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It is 100 years since the official marathon distance was set at 26 miles and 385 yards. This is equivalent to 42.192 kilometres. Distance standardized in 1921. The extra 385 yards came about at the 1908 London Olympics to improve the view of the finish line from the royal box in White City stadium

Pheidippedes was a Greek soldier, and the original marathon runner, who in an ancient legend ran 25.4 miles to deliver a message of victory against the Persians – from the town of Marathon to Athens Marathon running was one of the original events  in the Olympic games back in 1896. Dave Heeley was the third person to run 7 marathons in 7 days on 7 continents, and first blind person to do so. The last race in the series was the Flora London Marathon 2008.

There can be as many as 10,000 and more runners in today’s races There are more than 800 marathons run each year, worldwide 5 of the most famous are: London, New York, Boston, Chicago and Berlin. In Norway, a midnight-sun marathon is held at 70 degrees North Since 1980, the Welsh town of Llanwrtyd Wells has hosted a ‘man’ marathon, run over 22 miles. Humans have won the race only twice!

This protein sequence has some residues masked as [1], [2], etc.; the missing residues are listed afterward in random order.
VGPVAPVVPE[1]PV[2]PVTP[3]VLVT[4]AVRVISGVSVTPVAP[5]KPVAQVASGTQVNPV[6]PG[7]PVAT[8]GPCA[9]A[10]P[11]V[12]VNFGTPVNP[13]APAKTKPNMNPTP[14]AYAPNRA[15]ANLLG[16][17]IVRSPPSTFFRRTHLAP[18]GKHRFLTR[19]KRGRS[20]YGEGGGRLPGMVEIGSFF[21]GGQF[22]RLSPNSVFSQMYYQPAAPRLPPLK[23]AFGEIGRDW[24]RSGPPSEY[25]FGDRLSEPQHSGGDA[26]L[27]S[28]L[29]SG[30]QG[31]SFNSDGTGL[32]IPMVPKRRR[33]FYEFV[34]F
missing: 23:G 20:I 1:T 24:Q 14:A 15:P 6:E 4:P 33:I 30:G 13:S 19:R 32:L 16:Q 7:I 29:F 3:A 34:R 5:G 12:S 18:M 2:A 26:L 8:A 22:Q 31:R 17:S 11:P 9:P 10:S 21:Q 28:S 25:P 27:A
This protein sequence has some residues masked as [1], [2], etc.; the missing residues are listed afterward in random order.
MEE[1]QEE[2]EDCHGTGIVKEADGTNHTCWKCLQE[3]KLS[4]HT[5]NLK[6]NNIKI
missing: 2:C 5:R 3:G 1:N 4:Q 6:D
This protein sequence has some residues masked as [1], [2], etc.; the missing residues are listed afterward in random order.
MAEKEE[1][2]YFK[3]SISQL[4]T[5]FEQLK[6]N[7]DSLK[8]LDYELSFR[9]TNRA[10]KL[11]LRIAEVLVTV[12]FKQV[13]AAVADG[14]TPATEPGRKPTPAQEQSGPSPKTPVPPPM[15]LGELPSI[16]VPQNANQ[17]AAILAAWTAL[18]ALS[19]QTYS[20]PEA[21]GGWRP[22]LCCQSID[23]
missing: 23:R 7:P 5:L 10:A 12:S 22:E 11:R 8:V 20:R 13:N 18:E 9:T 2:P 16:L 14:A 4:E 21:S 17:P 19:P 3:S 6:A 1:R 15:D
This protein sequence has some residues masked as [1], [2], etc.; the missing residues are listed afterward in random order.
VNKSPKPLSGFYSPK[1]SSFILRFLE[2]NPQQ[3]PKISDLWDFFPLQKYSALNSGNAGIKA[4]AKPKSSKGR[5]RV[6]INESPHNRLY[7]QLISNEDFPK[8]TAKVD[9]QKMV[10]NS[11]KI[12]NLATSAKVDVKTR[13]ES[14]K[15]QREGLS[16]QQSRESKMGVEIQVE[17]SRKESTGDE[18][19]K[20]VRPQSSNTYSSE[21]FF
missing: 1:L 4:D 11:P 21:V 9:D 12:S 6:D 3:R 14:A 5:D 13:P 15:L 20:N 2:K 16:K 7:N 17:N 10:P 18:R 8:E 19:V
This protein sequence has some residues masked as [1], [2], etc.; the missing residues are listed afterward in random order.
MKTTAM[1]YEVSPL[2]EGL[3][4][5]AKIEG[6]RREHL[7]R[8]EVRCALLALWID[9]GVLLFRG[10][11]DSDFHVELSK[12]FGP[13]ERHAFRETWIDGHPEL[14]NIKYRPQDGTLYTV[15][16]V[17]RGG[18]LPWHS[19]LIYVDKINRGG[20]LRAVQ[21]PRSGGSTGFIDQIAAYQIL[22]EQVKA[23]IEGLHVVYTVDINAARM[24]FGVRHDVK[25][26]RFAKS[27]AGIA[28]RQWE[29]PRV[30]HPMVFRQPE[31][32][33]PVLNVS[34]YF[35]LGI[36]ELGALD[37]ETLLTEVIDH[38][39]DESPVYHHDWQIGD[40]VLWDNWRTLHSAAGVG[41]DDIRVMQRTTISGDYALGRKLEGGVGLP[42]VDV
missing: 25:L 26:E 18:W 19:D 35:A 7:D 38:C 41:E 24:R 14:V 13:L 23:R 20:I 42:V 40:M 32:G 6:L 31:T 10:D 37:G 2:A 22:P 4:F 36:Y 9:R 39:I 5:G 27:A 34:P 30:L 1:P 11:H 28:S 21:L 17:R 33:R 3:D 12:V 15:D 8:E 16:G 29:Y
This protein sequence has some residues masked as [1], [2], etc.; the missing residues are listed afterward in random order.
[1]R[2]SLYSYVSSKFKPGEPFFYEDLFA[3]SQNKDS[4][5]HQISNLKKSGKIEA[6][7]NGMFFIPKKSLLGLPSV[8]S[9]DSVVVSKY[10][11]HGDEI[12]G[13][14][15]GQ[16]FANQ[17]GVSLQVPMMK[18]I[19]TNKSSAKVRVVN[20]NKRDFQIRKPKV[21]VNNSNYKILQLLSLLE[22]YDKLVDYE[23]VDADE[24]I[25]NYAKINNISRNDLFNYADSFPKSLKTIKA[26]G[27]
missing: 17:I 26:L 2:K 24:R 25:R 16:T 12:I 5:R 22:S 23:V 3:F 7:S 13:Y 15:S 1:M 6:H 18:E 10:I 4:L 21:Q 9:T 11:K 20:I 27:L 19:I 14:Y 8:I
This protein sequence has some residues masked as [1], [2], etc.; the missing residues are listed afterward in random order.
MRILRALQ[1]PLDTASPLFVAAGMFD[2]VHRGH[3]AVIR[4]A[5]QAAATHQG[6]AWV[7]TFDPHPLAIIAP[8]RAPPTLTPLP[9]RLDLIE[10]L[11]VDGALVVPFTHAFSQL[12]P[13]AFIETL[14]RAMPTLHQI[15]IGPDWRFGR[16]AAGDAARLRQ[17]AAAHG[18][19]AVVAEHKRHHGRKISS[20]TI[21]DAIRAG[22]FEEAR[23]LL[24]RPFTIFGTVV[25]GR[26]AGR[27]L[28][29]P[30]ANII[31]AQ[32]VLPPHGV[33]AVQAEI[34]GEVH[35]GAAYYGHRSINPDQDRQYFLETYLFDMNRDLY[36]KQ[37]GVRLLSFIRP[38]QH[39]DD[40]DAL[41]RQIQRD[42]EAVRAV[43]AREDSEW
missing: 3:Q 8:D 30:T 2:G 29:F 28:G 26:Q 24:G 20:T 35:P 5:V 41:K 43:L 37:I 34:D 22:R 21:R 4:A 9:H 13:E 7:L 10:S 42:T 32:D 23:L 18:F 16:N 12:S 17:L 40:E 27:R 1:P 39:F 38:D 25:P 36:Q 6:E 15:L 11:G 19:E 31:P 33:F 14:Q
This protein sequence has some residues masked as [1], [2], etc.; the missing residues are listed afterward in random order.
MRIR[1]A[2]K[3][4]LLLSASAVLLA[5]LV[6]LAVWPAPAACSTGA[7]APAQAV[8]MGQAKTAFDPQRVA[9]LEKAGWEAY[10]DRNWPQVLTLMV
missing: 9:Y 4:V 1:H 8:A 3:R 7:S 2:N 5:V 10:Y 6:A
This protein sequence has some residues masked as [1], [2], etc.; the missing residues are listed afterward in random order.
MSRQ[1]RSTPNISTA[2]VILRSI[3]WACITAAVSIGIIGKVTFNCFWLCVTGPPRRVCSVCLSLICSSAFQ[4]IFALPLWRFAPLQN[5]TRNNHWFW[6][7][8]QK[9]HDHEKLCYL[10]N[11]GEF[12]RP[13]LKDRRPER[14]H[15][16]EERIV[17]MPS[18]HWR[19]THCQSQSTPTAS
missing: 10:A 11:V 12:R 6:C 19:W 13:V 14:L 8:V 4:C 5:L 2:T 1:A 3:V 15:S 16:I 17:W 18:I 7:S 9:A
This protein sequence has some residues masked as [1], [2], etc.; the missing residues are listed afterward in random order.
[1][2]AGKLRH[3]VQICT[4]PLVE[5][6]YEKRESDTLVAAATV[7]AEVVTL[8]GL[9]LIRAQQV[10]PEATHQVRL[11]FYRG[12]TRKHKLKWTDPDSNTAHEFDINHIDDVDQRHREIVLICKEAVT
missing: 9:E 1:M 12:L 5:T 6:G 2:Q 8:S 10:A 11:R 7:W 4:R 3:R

The marathon world record for men is 2 hours 4 minutes and 26 seconds, set by Ethiopian runner Haile Gebreselassie at the Berlin Marathon 2007. This averages out as 4 minutes, 45 seconds per mile. Paula Radcliffe holds the female marathon world record, at 2 hours, 15 minutes and 25 seconds, won at the London Marathon 2003.

Runners often ‘hit a wall’ around the 18 or 20-mile mark, when their bodies have run out of glycogen stores. Glycogen is energy store of glucose mainly found in muscle cells

Have you tried Running for Charity?  Read about other runners experiences here!